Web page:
1

I am trying to write unit test for a trigger which calls batch apex performing callouts first then updates the response to those record.

Trigger's psuedo code looks like:

trigger AccountTrigger on Account (after update) {
    if(myCondition) {
        Database.executeBatch(new MyBatchClass(), 1);
    }
}

And batch is:

public class MyBatchClass implements Database.Batchable<SObject>, 
    Database.AllowsCallouts {

    // only relevant execute method
    public void execute(Database.BatchableContext batchableContext, 
    List<Account> accounts) {

        for(Account account: accounts) {

            // make http request callout

            // based on response update account
        }
    }
}

When I run my test test, it gives me error as:

System.CalloutException: You have uncommitted work pending. Please commit or rollback before calling out

From the related question, I understand that Database.executeBatch is treated as a DML. When implementing this solution, I get:

System.CalloutException: Callout from triggers are currently not supported.

Please suggest any workaround or point towards any gap in the design. Any insight is highly appreciated.

  • 1
    I see you are not passing any parameters to batch. Are you using trigger only to invoke batch? Have you tried future in that case? – salesforce-sas Jul 29 '19 at 11:40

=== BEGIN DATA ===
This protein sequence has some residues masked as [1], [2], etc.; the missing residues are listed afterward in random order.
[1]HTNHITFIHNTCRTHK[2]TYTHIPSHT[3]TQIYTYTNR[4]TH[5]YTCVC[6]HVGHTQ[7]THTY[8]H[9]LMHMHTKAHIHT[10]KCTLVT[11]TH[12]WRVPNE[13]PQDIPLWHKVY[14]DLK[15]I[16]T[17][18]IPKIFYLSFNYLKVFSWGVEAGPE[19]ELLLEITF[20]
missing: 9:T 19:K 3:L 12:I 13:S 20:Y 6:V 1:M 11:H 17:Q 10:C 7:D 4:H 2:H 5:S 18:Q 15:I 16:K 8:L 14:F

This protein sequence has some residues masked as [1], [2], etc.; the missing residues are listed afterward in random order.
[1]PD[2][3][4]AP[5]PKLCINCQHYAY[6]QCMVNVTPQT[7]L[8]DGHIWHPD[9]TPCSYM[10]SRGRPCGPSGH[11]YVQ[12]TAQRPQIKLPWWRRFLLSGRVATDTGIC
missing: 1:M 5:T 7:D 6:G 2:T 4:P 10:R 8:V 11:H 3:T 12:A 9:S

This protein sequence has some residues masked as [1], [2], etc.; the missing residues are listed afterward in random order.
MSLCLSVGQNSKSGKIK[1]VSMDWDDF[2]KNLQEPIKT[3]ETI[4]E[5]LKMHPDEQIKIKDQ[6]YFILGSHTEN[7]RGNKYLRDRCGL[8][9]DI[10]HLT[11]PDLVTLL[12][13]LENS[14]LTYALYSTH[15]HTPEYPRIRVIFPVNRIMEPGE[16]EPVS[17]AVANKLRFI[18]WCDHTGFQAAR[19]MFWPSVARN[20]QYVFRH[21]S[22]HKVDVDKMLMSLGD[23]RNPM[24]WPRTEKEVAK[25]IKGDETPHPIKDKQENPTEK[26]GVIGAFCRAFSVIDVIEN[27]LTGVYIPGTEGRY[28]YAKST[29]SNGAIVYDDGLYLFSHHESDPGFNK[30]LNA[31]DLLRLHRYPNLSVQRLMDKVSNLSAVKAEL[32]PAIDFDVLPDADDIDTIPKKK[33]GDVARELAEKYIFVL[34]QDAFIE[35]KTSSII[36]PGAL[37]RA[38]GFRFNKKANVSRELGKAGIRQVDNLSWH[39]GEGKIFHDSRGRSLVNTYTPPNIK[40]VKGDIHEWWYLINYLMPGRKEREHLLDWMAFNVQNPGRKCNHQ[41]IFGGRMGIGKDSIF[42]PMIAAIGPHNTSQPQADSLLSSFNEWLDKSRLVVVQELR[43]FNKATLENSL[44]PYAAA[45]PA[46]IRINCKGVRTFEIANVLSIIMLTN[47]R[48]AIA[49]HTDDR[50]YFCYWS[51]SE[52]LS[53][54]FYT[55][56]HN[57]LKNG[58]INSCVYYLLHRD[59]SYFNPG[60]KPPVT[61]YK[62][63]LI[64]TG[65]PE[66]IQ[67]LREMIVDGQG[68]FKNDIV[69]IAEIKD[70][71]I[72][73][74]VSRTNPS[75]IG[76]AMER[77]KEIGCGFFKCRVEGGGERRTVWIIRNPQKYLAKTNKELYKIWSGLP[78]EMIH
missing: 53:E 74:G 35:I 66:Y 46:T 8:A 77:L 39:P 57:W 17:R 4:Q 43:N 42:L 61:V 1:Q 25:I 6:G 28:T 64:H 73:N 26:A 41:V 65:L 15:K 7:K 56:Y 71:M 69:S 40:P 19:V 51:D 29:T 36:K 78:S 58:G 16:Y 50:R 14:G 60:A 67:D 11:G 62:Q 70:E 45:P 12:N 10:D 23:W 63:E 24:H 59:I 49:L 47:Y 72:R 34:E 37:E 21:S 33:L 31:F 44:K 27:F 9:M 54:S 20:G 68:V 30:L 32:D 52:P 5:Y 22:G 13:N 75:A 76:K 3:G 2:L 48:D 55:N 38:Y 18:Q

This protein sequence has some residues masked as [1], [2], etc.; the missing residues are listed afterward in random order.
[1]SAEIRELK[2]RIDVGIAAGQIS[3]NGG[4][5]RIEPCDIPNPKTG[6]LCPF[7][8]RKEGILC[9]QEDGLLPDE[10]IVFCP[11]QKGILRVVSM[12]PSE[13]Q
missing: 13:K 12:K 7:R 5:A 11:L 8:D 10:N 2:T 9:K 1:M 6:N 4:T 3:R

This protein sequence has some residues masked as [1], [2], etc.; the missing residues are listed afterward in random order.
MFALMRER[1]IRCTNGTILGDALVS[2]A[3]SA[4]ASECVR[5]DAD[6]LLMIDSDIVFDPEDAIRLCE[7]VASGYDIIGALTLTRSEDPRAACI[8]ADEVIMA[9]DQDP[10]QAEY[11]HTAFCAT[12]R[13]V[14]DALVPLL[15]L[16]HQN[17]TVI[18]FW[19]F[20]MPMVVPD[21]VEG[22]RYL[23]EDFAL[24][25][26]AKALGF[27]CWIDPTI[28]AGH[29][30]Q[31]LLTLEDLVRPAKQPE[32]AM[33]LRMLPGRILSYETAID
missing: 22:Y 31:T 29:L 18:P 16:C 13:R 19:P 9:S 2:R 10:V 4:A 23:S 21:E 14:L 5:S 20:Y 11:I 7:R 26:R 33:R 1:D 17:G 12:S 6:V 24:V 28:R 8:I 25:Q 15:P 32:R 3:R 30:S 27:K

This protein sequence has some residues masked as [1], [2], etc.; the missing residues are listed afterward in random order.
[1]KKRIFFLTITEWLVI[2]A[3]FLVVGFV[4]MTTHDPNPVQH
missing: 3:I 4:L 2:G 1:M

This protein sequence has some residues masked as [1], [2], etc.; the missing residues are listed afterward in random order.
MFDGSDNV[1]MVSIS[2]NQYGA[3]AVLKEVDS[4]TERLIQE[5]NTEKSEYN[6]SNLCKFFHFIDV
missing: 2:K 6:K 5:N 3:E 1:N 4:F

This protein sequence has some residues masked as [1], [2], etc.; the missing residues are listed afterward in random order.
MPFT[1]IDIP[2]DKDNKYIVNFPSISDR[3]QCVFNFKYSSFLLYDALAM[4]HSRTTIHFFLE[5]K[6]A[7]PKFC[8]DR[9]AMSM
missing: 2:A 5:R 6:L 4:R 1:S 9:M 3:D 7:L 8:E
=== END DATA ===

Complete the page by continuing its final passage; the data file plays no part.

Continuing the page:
• This is a psuedo code. Extra details were not relevant for the issue, hence I did not post them. Can add if necessary. – Raul Jul 29 '19 at 11:43
2

Presumably, your test class is using Test.startTest() and Test.stopTest() to force your batch class to run synchronously. You then receive a CalloutException because the callouts that would in normal production use run asynchronously in a separate transaction are forced to run in the context of the current transaction - where you've either

  • already run DML or DML-equivalent operations, such as enqueuing a batch class.
  • or are in a trigger context.

Exactly how this works mechanically isn't very clear, but neither are the exact mechanics of running async Apex synchronously.